Posts Tagged ‘Hannah Teter’

I would be lying if I said I wasn’t excited for Oakley’s Snowboarding: For Me airing on ABC tomorrow.  At the same time, I’m totally okay missing it due to the lack of ladies in the film.  Oakley has female snowboarders on its team, and while I understand that not everybody can be featured, the documentary approach of the movie make it seem like a glimpse of the community.  Except it doesn’t show any of the top female riders, who deserve as much air time. Moreover seeing a female face will inspire young girls to pick up snowboarding (and companies like Oakley will profit from the new cusstomers).

This makes me thankful that snowboarding has individuals like Danyale Patterson, “Queen of the Too Hard Empire”.  As stated in her recently funded Kickstarter, her Too Hard series is “a [women’s] snowboard project completely run by women snowboarders”.  Danyale and the other JibGurlz prove that female riders aren’t timid, and they are willing to take matter into their own hands to make their own movies. Here is the latest, Too Hard: Tres Hard.

Tres Hard from danyale patterson on Vimeo.

For something that delves more into the mind and lives of female snowboarders, there is Burton’s 2013 WOMEN [SNOWBOARDING]. This is what I imagined Snowboarding: For Me would be like if it consisted of all women although the film does not go nearly as deep in the commentary as I would have liked. It could have had the riders talk more about their inspirations, their struggles, and their goals and less about being “one of the guys”. While that may be the reality of snowboarding and equality is what feminism is about, we don’t want girls to think that they need to hang with the guys or have their approval (just look at the Jib Gurlz). Nevertheless, I’m glad Burton attempted to put the spotlight on their female riders (next time, maybe they could get a full length feature?).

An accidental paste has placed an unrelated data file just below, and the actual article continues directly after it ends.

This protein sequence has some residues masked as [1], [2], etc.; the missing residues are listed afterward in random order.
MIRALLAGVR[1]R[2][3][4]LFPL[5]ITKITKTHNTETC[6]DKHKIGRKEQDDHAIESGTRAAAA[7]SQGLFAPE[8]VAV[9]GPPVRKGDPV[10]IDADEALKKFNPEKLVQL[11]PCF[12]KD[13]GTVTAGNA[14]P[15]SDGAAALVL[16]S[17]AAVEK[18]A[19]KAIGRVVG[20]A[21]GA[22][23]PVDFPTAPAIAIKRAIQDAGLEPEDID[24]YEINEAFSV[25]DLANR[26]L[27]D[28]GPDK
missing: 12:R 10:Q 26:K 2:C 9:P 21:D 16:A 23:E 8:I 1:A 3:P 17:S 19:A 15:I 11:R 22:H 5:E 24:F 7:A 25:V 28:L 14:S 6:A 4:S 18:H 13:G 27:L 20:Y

I’m sad that both of these films are under half an hour and will not get the exposure that Snowboarding: For Me will get. Their existence, however, is a shining beacon for feminism in action sports. The women are doing stuff—great stuff—in terms of riding hard, getting it recorded, put out there. We’re hearing their voices, and hopefully more of that will happen in the future because snowboarding is for everyone.

Breast cancer is the most common cancer  (excluding  non-melanoma skin cancer) among women in the U.S.  One in eight women will be diagnosed with it at some point in their lives.  October is National Breast Cancer Awareness Month, and the women of action sports have dedicated themselves to raise awareness and support the fight against breast cancer.

After losing her mom to the disease, motocross racer Laurie Cary started MX Ride for the Cause.  This annual event takes place in Cahuilla Creek and features much more than just riding and demos.  There’s a bra parade, an auction, a raffle, food, and a dance floor.  Proceeds go to Michelle’s Place, a breast cancer resource center in California.  This year’s MX Ride for the Cause takes place on Saturday, October 1.

Another California-based organization, Boarding for Breast Cancer, is raising awareness in the snow, skate, and surf communities.  It was founded by snowboarders Tina Basic and Shannon Dunn, video game producer Lisa Hudson, and writer Kathleen Gasperini, all of whom had a friend battling breast cancer.  B4BC makes appearances at many events, including the X Games and the Warped Tour.  It also sponsors some of the top boarders in the world: Hannah Teter, Tara Dakides, Lyn-z Adams Hawkins, and Mary Osbourne.  Be sure to check out the B4BC website for information on future events, survivor stories, and how to protect yourself and get involved in the fight against breast cancer.

Remember: check your breasts monthly (at around the same time) because no one else, not even your doctor, knows your body like you do.  If you’re 40 or older, be sure to get an annual mammogram.  Guys, keep an eye out for suspicious lumps on your body too because men get breast cancer too.  The key to winning the battle is early detection.